Legolas saw Melia’s eyes had become full of emotion and understood how hard this was for her to admit, that her quest may be for naught but she was driven anyway because she had to know the truth. However, painful it might be. Astride his horse next to hers, Legolas reached for her hand and held it tight within his. He offered her a smile that told her that however this journey ended, she could be assured that he would be at her side to see it through.
“Tell me,” he coaxed gently. “What does it explain?”
“The Istar wanted to create something, something better than elves and men. He wanted to be a creator of life as the Valar and Melkor sought to do. I think Sauron learned of what he intended and, under the guise of aid I suppose, he tricked the Istar into fashioning something new, something that has not walked the earth before. I think that whatever he sought to create, he did so using my mother and the other River women.”
The enormity of what Melia was saying horrified Legolas intensely for it was more than just abomination, it was twisted and evil in a way that sent a cold chill through his entire being. He had thought being in the balrog’s presence had been fearful enough but this was even more terrible. The River Women were Maiar spirits, intensely powerful though their power lay in the rivers that gave them life. How would they be when that power was twisted into something else?
“You think that the Istar has turned your mother and her kind into creatures of darkness?”
“Creatures yes,” Melia nodded. “Darkness, I do not know. I only saw that it was against their will that they were made into whatever the Istar intended, that even he after a time became afraid of their power and was forced to take them from Dol Goldur before Sauron was able to unleash them upon his enemies.”
“If that is so,” Legolas looked at her, “where have they been all this time?”
Melia shook her head and was about to answer when suddenly a sound was heard and Legolas sprang towards her like a coiled serpent lunging from his saddle. He toppled her from her own horse and they both landed on the soft ground with a heavy thud. Melia was about to demand what he was about when she saw her horse standing on its hind quarters, braying in pain at the arrow that had struck its neck. Blood was spurting from the exposed flesh and another arrow soon joined its mate. Legolas’ own steed, smelling the blood of its kindred began to stamp its feet in anxiety.
“Goblins!” Legolas cried out, recognizing the arrow well. The darkness around them ensured their enemy would soon be upon them.
As he made that exclamation, Melia’s steed, which had been easy to shoot for its color of snow, had taken the worst of the goblins’ marksmanship. The animal had dropped to its haunches and Legolas grabbed her hand and pulled her towards his horse, aware that their survival rested in putting as much distance between themselves and the goblins that would soon attack in greater numbers. Melia scrambled to her feet, allowing him to drag her forward. He climbed onto the horse just as an arrow swept past him and embedded its point into a nearby tree. Melia paused long enough to retrieve her crossbow but she agonized at leaving a wounded beast to the ministrations of the goblins. Unfortunately, there was little choice in the matter as she took Legolas’ outstretched hand and climbed on behind him.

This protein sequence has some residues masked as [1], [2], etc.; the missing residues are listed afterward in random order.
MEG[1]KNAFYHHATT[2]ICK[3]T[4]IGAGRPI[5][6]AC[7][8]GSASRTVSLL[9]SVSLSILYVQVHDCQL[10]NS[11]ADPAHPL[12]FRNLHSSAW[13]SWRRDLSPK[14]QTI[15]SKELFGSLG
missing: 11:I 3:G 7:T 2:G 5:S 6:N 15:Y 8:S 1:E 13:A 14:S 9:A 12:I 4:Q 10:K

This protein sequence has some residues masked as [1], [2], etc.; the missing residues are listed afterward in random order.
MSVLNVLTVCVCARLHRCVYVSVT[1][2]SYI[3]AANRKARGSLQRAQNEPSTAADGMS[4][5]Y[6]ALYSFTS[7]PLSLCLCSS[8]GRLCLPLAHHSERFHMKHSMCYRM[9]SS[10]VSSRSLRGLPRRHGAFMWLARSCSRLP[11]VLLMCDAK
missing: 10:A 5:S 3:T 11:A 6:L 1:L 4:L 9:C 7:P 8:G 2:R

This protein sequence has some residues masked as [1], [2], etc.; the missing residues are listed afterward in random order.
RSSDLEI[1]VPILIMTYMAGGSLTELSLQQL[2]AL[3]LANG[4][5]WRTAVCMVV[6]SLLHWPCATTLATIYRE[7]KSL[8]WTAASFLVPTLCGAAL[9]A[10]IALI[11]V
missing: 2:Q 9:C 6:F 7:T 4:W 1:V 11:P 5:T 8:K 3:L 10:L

The horse bolted with arrows flying after them. One tore through the fabric of her leggings, cutting close enough for her skin to bleed. Melia winced in pain but knew the injury was minor. Her arms slid around Legolas’ waist as he rode hard through the wood, intending to reach the river if possible. Suddenly another hail of arrows flew at them from a different direction, forcing the prince to veer the horse from the track they were taking, into an another direction. Melia looked over her shoulder and she could see them, the goblins moving in the darkness and the shadows and felt her heart freeze at just how many of them there were. They were like insects, scurrying out from underneath a rotting log when it was lifted and exposed to the sun.
Legolas could hear water rushing and knew that if they had to, they would ride into the river for goblins did not like water and were prone to stay away from anything so pure. More arrows came at them and Legolas knew that they could not avoid them forever and shifted his course again even though he started to suspect they were being herded like sheep. Realizing that to follow the path the goblins would have them take would lead to disaster, the prince forced the horse to turn back towards the path of the arrows, intending to break the blockade at all costs.
“Keep your head low!” He ordered and Melia took refuge in his shoulder as he himself lowered his head and prepared to break through their trap one way or another.
The horse thundered forward through the uphill track, past trees and rocks, a slave to its master’s demands when suddenly it came to such an abrupt halt that it did not entirely stop even though the beast had ceased to gallop. Too late did Legolas see what it was that made the animal brake so sharply and could do nothing but come to the unhappy conclusion that perhaps goblins would not be the death of them after all.
The river would.
“What’s going on….” Melia demanded when she felt herself being propelled forward by the combination of their great speed and the sudden stop that followed it. Her words turned into a scream as all three toppled over the edge of the cliff into the dark waters of the churning river below.